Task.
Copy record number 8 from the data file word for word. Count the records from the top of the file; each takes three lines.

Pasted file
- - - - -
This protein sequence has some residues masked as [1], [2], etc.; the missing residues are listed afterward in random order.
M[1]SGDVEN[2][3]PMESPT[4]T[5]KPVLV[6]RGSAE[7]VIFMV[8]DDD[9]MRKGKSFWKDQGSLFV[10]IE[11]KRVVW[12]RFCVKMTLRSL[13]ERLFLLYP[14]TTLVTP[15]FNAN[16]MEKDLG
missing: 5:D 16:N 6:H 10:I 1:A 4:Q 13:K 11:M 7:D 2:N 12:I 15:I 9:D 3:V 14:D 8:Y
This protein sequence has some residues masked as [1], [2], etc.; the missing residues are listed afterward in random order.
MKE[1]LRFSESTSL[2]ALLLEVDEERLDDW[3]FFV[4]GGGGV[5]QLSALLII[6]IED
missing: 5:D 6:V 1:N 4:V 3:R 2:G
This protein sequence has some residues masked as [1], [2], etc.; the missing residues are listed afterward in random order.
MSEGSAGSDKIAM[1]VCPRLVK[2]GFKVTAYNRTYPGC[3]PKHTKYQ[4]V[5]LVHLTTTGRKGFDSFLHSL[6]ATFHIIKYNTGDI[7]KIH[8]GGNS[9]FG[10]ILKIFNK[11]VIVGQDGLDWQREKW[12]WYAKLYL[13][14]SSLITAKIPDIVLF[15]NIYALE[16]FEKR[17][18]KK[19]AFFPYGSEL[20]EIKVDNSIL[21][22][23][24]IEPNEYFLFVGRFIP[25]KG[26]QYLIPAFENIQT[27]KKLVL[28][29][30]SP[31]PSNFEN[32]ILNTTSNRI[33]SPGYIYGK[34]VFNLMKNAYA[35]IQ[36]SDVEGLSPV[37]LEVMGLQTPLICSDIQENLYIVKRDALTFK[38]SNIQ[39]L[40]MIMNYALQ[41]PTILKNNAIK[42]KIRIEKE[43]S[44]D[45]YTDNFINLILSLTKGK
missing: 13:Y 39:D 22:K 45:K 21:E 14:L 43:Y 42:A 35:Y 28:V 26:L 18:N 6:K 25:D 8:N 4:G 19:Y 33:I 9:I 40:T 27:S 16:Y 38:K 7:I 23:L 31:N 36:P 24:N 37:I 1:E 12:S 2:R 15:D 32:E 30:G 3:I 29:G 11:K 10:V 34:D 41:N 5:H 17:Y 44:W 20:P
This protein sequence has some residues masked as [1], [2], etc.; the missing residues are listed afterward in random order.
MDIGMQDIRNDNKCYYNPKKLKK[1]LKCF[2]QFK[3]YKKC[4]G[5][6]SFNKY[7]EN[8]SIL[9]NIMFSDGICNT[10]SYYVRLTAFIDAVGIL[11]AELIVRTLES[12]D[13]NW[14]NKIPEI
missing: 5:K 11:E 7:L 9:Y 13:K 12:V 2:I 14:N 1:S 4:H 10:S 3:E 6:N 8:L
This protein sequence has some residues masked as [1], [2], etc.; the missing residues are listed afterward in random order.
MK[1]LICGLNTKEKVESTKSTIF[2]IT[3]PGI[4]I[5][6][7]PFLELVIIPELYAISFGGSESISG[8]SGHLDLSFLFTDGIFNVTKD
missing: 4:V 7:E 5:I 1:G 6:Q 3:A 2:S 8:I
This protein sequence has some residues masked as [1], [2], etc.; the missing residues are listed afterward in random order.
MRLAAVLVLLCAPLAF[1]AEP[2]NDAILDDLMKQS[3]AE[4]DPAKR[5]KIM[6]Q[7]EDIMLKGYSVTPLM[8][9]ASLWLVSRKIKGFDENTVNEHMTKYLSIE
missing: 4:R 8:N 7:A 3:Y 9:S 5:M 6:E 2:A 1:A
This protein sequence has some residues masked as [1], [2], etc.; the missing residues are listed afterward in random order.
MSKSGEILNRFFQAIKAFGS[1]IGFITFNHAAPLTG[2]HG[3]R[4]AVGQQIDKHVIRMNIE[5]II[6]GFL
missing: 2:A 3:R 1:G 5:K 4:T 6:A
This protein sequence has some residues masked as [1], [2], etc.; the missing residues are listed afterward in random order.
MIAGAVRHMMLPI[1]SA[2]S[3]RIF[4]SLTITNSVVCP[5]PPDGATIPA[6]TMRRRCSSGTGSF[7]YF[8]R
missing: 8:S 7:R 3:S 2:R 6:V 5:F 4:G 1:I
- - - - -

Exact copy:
This protein sequence has some residues masked as [1], [2], etc.; the missing residues are listed afterward in random order.
MIAGAVRHMMLPI[1]SA[2]S[3]RIF[4]SLTITNSVVCP[5]PPDGATIPA[6]TMRRRCSSGTGSF[7]YF[8]R
missing: 8:S 7:R 3:S 2:R 6:V 5:F 4:G 1:I